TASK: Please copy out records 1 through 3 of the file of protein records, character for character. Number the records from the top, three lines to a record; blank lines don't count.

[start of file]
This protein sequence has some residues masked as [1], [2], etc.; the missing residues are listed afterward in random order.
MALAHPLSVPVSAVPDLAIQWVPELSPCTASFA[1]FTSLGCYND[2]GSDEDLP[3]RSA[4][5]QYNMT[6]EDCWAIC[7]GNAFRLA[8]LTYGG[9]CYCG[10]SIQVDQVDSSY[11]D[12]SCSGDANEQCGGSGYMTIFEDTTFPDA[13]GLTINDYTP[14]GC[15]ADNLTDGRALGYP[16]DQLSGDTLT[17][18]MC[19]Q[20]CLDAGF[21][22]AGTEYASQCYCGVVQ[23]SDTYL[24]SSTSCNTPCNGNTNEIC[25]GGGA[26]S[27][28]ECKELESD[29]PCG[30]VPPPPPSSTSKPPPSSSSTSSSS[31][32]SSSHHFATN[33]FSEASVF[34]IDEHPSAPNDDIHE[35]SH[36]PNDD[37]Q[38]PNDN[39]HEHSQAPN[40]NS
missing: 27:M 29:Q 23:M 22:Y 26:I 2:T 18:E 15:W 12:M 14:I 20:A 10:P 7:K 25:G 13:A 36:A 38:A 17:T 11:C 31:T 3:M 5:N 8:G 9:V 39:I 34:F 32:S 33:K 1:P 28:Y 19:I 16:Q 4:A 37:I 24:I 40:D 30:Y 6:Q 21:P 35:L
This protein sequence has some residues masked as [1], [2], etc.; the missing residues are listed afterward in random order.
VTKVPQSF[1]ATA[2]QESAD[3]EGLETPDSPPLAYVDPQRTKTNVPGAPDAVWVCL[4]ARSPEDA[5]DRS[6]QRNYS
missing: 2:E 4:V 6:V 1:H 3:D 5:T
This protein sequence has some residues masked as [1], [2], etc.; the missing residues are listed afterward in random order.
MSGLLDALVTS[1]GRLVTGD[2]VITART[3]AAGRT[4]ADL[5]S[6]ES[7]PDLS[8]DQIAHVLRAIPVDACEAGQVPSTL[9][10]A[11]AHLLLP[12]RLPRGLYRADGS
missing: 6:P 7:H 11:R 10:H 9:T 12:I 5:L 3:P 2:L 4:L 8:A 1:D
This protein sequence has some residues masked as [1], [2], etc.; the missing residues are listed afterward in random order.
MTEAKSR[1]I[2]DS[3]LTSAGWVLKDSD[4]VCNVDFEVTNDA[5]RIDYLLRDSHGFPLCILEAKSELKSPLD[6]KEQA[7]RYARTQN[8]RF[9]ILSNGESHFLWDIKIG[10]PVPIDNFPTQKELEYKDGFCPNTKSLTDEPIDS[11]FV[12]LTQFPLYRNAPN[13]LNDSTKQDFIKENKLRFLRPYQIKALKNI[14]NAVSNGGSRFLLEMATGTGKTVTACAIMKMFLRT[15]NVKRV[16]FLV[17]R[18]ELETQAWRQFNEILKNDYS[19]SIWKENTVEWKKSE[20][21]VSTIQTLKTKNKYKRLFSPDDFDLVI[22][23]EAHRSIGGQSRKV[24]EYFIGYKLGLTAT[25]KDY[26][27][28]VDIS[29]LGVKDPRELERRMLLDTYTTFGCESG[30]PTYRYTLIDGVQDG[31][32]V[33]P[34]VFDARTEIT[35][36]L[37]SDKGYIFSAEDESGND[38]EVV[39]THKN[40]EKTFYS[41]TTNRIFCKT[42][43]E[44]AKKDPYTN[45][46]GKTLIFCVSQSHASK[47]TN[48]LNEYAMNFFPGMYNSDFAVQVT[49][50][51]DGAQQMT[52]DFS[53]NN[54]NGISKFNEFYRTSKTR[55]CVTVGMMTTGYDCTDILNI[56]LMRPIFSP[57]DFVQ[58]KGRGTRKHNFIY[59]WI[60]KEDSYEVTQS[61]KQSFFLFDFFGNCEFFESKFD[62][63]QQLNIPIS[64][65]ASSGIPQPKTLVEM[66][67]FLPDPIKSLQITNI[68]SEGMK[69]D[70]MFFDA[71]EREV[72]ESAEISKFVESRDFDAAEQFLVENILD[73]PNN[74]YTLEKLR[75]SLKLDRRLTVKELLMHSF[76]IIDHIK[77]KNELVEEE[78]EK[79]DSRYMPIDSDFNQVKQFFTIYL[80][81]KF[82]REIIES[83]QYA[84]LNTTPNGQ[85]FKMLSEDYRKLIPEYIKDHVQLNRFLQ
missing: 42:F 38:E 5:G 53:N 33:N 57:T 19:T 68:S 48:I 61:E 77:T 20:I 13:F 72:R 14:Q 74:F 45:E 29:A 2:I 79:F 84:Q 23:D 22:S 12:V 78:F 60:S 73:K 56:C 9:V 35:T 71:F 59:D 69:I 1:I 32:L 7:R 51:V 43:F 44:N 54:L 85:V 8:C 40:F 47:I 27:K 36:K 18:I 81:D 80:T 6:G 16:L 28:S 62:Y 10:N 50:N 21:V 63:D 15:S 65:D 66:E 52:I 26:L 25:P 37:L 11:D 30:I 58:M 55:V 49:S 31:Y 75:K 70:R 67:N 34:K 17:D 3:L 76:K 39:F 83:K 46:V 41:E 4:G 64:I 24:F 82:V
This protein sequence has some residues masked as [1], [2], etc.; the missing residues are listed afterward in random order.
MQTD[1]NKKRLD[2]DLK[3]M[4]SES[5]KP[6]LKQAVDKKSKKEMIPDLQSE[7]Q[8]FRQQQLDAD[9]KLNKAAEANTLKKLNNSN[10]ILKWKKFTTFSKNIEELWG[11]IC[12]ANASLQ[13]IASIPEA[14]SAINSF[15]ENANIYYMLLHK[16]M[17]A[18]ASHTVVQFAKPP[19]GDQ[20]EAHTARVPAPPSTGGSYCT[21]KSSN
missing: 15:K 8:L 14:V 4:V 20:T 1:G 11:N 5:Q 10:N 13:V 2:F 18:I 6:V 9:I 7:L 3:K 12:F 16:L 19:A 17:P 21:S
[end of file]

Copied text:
This protein sequence has some residues masked as [1], [2], etc.; the missing residues are listed afterward in random order.
MALAHPLSVPVSAVPDLAIQWVPELSPCTASFA[1]FTSLGCYND[2]GSDEDLP[3]RSA[4][5]QYNMT[6]EDCWAIC[7]GNAFRLA[8]LTYGG[9]CYCG[10]SIQVDQVDSSY[11]D[12]SCSGDANEQCGGSGYMTIFEDTTFPDA[13]GLTINDYTP[14]GC[15]ADNLTDGRALGYP[16]DQLSGDTLT[17][18]MC[19]Q[20]CLDAGF[21][22]AGTEYASQCYCGVVQ[23]SDTYL[24]SSTSCNTPCNGNTNEIC[25]GGGA[26]S[27][28]ECKELESD[29]PCG[30]VPPPPPSSTSKPPPSSSSTSSSS[31][32]SSSHHFATN[33]FSEASVF[34]IDEHPSAPNDDIHE[35]SH[36]PNDD[37]Q[38]PNDN[39]HEHSQAPN[40]NS
missing: 27:M 29:Q 23:M 22:Y 26:I 2:T 18:E 15:W 12:M 14:I 20:A 10:P 7:K 25:G 13:A 36:A 38:A 17:T 11:C 31:T 3:M 5:N 8:G 9:V 39:I 34:F 32:S 33:K 1:P 28:Y 19:I 16:Q 4:A 37:I 24:I 40:D 30:Y 6:Q 21:P 35:L
This protein sequence has some residues masked as [1], [2], etc.; the missing residues are listed afterward in random order.
VTKVPQSF[1]ATA[2]QESAD[3]EGLETPDSPPLAYVDPQRTKTNVPGAPDAVWVCL[4]ARSPEDA[5]DRS[6]QRNYS
missing: 2:E 4:V 6:V 1:H 3:D 5:T
This protein sequence has some residues masked as [1], [2], etc.; the missing residues are listed afterward in random order.
MSGLLDALVTS[1]GRLVTGD[2]VITART[3]AAGRT[4]ADL[5]S[6]ES[7]PDLS[8]DQIAHVLRAIPVDACEAGQVPSTL[9][10]A[11]AHLLLP[12]RLPRGLYRADGS
missing: 6:P 7:H 11:R 10:H 9:T 12:I 5:L 3:P 2:L 4:L 8:A 1:D